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    Think about a cup of tea...

    Don't skip your afternoon cuppa.

    Research from the Western Australian University has found that drinking three cups of black tea per day lowers systolic and diastolic blood pressure. *Their research was published in the Archives of Internal Medicine.

    So bring out your bright, cheerful teapot and tea cup and keep your fluids up..

    * Blood pressure measurement consists of two numbers. The first is the systolic and measures blood pressure when the heart beats, or contracts to push blood through the body. The second number is the diastolic and measures the amount of pressure in between beats, when the heart is at rest.
     
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    Research finds Pink Lady Apples are better for you

    Flavonoid-rich apples such as Pink Lady can provide greater health benefits than other varieties, according to joint research by The University of Western Australia and Department of Agriculture and Food.

    "Our initial research showed for the first time that apples can improve clinical indications of cardiovascular health, including blood pressure and its response to stress," Assistant Professor Considine said.
     
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  12. Poppet

    Poppet Nutritional Advisor
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    Have you just exercised - consider green tea.

    Following intensive exercise it is reported that a cup of green tea provides benefits beyond just fluid replenishment.

    It is reportedly demonstrated by a group of Taekwondo athletes. When given either water or the equivalent amount of green tea following a two hour training session, it was found that the tea drinkers had significantly improved mucosal immunity and higher levels of salivary antibacterial enzymes, enhancing their defence against microbial pathogens. Regular consumption of green tea may counter immune suppression.
     
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  13. Poppet

    Poppet Nutritional Advisor
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    Blinded by the night?

    We have all read or been told that Spinach increased Popeye's strength however, the lutein content may also assist night vision.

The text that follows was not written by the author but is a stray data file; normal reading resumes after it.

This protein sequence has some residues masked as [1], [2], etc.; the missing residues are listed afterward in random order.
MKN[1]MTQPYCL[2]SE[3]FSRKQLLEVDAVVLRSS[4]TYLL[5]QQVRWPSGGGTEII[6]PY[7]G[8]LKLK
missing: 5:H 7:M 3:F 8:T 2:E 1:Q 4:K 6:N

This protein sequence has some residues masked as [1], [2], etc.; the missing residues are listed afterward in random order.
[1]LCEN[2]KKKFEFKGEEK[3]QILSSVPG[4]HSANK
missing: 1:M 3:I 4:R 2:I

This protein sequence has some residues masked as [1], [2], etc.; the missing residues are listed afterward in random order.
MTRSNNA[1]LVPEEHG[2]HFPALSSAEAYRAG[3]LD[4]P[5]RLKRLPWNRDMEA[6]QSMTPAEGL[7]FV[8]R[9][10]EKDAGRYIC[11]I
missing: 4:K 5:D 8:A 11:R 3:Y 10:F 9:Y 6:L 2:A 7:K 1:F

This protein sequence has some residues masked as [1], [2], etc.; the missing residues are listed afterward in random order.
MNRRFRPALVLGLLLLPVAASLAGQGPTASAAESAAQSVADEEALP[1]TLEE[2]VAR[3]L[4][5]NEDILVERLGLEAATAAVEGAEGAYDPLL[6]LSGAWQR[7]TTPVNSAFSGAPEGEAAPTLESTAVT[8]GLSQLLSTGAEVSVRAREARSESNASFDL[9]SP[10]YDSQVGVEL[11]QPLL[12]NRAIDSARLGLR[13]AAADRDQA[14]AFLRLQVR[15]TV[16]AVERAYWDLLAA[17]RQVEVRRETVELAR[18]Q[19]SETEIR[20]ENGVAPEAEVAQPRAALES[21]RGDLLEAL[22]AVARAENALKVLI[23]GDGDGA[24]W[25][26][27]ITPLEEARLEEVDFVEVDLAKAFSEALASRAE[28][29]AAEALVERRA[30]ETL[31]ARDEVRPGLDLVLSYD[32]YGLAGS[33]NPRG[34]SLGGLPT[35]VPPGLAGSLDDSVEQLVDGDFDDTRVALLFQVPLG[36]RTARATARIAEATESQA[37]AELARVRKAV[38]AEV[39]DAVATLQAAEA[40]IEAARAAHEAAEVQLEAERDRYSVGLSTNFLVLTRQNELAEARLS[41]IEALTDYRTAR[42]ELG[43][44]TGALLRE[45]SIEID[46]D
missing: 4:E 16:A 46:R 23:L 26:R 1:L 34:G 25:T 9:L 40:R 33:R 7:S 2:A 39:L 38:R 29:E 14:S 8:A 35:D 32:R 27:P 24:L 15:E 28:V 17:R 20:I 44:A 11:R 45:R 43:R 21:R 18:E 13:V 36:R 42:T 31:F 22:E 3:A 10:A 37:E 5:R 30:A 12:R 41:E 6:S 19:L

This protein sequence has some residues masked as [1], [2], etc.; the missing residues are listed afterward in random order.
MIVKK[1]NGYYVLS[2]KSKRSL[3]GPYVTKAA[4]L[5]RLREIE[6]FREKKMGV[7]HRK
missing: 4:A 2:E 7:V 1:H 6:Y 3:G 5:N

Along with the compound zeaxanthin, the dietary carotenoid lutein, found in green leafy vegetables is highly concentrated in the macula and is believed to play a major role in protecting the retina. It has been found that including green leafy vegetables in one's balanced diet enhanced contrast and glare sensitivity which may improve night vision!
     
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  14. Poppet

    Poppet Nutritional Advisor
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    The eyelid... How very thoughtful!

    Your eyelids love you. They must because every time you blink they use tears to gently clean and moisturize your eyes.

    That's up to 20,000 cleans a day - without you even thinking about it - so keep blinking.
     
  15. Poppet

    Poppet Nutritional Advisor
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    Immune Boosting Foods

    Citrus

    Citrus such as oranges, mandarins, grapefruit, lemons and limes are an excellent source of vitamin C which helps maintain the body’s defence against bacterial infections. Citrus has a unique type of fibre that, in studies, appears to dramatically reduce cholesterol.

    Carrot

    Carrots contain vitamin A precursors called carotenoids (Beta carotene) that help promote vision and support a healthy immune system.

    Turmeric

    Curcumin is the active ingredient in Turmeric, responsible for the distinct yellow colouring and the impressive list of health properties. Curcumin is anti-inflammatory, anti-oxidant, anti-bacterial, detoxifying and amazing for digestive health. Turmeric has been linked to the prevention of cancer cell growth and management of inflammatory conditions such as arthritis, asthma, eczema and inflammatory bowel disease. It is a nutritional powerhouse, rich in manganese, zinc, B group vitamins and iron

    Papaya

    This golden fruit is so nutritionally rich that it is known as the medicine tree in Africa and the Caribbean. The enzyme papain is extracted from papaya, and is beneficial for those with digestive problems. Papaya is a rich source of beta-carotene, which converts to vitamin A in the body and promotes healthy eyes, skin and tissues

    Ginger

    Studies have shown that ginger has potent antioxidant, anti-inflammatory and antimicrobial properties. It helps to boost immune function and combat cellular damage. This gut friendly spice stimulates digestion, gut motility and bowel function, while helping to relieve bloating, cramping and nausea. A recent study also found ginger to be as effective as pharmaceutical agents in relieving PMS pain in women.

    Garlic

    Garlic is also an immune system warrior, protecting the body from infections and illness. Garlic contains allicin, a potent phytonutrient that is great for cardiac health. It has been shown to help lower blood pressure, inhibit blood clotting and promote healthy cholesterol levels.

    Pineapple

    They are jam packed with B group vitamins including thiamine (B1) and B6, which are vital for energy metabolism and nerve function. Pineapples contain the enzyme bromelain, renowned for aiding protein digestion which allows your body to utilise immune boosting amino acids effectively.

    Protein